In times of old, many of us would be in the ag industry, in one way or another. Today, many of our children only know that food comes from the store. Teach them more. Encourage them to learn about agriculture.

Have your Preschool to First Graders watch "Where Does Our Food Come From" by Kids vs. Life via YouTube. Then, use a store circular to sort whether the food came from plants, animals, or both.

Your Second and Third Graders will love growing this Hydroponic Garden with Epic Gardening. Using a 2-liter bottle, your learner will learn to grow leafy vegetables hydroponically!

Let your Fourth to Sixth Graders dig into a topic of environmental impact: Composting. Using WilderDad's "Composting for Kids" article, have your older learners create a presentation to teach younger learners how to compost.


National Crayon Day – Wednesday, March 31, 2021

Colorful, useful, and transportable, crayons are a prevalent medium in childhood art. It is hard for me to imagine an elementary learning space without them. And, the beauty of crayons, is that you are never too old for them (unless you decide you are). For crayon day, we recommend you first learn about how crayons are made with Mister Rogers (YouTube video uploaded by MNGymnast). Then, make a crayon etching (with KinderArt) or crafts (with Hands on As We Grow) with all those broken crayons you have stashed around your house.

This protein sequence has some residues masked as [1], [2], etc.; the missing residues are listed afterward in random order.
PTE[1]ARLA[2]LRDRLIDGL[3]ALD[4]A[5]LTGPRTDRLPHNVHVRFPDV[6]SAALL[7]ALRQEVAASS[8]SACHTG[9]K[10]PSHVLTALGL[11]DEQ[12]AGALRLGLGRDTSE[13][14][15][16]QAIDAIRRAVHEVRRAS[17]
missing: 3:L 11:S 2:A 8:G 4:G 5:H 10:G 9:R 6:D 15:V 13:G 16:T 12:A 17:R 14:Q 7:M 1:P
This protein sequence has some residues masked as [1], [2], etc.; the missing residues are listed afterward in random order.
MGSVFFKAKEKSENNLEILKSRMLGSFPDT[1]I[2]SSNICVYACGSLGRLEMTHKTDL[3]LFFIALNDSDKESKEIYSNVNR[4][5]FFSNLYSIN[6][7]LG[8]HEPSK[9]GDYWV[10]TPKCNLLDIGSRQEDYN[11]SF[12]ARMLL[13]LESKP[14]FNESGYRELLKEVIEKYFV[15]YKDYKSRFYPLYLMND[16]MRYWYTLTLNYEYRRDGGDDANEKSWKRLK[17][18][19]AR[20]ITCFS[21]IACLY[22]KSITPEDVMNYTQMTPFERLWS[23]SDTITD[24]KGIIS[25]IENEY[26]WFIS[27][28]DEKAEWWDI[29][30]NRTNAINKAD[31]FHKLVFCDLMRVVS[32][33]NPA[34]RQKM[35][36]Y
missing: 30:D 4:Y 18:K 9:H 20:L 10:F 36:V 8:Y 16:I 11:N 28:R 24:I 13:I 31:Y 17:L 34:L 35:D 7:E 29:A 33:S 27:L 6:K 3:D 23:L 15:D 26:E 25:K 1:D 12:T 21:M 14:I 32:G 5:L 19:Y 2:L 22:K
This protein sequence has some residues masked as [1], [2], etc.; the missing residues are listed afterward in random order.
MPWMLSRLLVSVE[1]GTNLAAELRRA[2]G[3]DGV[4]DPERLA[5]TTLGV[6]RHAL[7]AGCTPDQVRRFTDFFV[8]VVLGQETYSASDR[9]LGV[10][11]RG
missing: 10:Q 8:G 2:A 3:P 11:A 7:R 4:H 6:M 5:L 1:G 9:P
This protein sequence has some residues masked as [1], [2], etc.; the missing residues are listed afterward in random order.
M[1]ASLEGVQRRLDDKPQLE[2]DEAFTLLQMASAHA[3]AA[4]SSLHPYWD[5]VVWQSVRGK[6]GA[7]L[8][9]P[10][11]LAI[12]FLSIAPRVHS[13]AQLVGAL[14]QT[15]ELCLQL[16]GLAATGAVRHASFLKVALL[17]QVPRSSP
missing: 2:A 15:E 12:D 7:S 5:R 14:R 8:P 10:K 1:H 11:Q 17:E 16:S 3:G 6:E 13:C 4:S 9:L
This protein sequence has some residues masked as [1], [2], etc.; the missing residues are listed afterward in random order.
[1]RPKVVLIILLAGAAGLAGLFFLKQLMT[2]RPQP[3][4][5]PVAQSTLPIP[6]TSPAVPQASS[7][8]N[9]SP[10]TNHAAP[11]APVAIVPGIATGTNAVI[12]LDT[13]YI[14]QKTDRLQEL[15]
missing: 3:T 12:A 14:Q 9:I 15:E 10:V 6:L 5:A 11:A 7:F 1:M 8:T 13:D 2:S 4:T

My nephew and I made these melty crayon rocks from Fakin’ It, last year while he was schooled virtually during the pandemic. He loved it! And, as a bonus, it is a really easy craft. Just be forewarned: it may result in a yard full of colorful rocks.


Before You Go, We’d Love to Know

  1. When you think of the month of March, what’s the first thing that comes to mind?
  2. What activity must you do before March passes you by?

That wraps up this month’s “Ideas for Every Day” with our five featured activities. We’ll return toward the end of March for our ideas for EVERY April day (or subscribe to get our ideas delivered directly to your inbox). We now leave while hoping you find the JOY in every day.

At Your Service,

Seasoning life with a Christian husband and wife.

Interested in even more educational resources?  Then stop by our Learning Lab.  It's here where we store all the educational resources we've cooked up to date.